The court found that appellant's instruments are generally known and advertised and designated as "Taylor," and that name has been the dominant and primary indicium of the origin of its goods. Appellant has used "Stormoguide," "Thermoguide," and "Humidiguide" in connection with only some of its models of barometers, thermometers and hygrometers, respectively. The District Court was of opinion that the word "Guide" was merely descriptive of the function of instruments for indicating temperature, pressure and moisture or condition of air, and that appellant acquired no exclusive rights to the use in trade of the word "Guide" in connection with thermometers, hygrometers and barometers. The court further found that appellee commenced to use the word "Airguide" in 1932, and has continuously used it since then on a line of instruments, and appellant had knowledge of appellee's use of that word since 1932. In June 1933, appellant filed in the United States patent office notice of opposition to appellee's application for registration of "Airguide." The patent office dismissed the opposition and held that the suffix "Guide" was a common word used merely as descriptive of the function of the instrument, and that appellant had no exclusive rights to the word "Guide" and that word was not a dominant feature of "Stormoguide," "Thermoguide" and "Humidiguide." No appeal was taken from that decision and it became final.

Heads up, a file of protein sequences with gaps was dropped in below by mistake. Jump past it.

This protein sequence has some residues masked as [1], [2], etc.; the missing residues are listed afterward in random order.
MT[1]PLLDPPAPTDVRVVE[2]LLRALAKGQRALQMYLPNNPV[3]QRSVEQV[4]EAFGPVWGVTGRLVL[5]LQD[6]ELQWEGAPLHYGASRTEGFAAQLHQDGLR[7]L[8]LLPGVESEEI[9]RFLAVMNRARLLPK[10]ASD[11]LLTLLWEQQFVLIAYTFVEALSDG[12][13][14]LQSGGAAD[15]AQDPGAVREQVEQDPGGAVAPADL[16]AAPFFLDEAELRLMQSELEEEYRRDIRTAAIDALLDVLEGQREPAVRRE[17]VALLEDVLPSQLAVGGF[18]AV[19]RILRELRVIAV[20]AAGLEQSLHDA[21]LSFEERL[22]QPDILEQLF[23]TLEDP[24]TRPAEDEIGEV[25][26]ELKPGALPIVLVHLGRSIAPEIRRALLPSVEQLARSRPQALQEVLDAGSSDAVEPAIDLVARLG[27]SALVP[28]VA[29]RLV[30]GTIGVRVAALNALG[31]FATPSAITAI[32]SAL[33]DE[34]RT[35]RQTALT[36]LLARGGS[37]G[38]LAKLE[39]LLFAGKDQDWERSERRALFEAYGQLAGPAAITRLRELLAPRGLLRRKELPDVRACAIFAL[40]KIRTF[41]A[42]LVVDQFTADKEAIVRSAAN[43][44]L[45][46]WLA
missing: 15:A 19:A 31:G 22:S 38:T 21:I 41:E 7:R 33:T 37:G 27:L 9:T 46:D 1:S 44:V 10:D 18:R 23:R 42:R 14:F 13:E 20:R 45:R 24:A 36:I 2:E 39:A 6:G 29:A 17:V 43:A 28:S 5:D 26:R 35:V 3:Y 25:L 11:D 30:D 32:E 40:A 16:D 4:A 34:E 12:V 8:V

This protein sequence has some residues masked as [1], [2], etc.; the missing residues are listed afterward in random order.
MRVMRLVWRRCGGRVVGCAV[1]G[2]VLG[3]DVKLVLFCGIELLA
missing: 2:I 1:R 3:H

The court further found that appellant made no complaint to appellee against the use of the word "Airguide" prior to the filing of this suit on December 27, 1939. During that period appellee increased its line of instruments and expanded its business and used the mark "Airguide" thereon. It has also advertised its "Airguide" products and generally included its corporate name "Fee & Stemwedel, Inc." upon its products and boxes. Appellant does not claim that any actual confusion between the goods of the parties has occurred, and it offered no evidence to that effect. It has never used the word "Airguide" on its products and never acquired any exclusive rights to the use of the word "Guide." The court further found there was no intent on the part of the appellee to sell its instruments as those of appellant or to conceal the fact that its products were its own, and it concluded that appellee has the right to use the word "Airguide" as a designation for its instruments.
Appellant also claims that appellee's use of the names "Eton," "Kent," "Oxford" and "York" for designating the different models of instruments is unfair because they are English in character or suggestion, and to that extent follow or are similar to the names "Warwick," "Essex" and "Mayfair" which are used by appellant for designating its different models. The court found in this respect that the names "Eton" and "Kent" were adopted and used by appellee before appellant used any names of English character and suggestion, and that both parties used many other names not English in character and suggestion for designating different models. The District Court concluded that appellant had acquired no exclusive rights to names merely because they were ...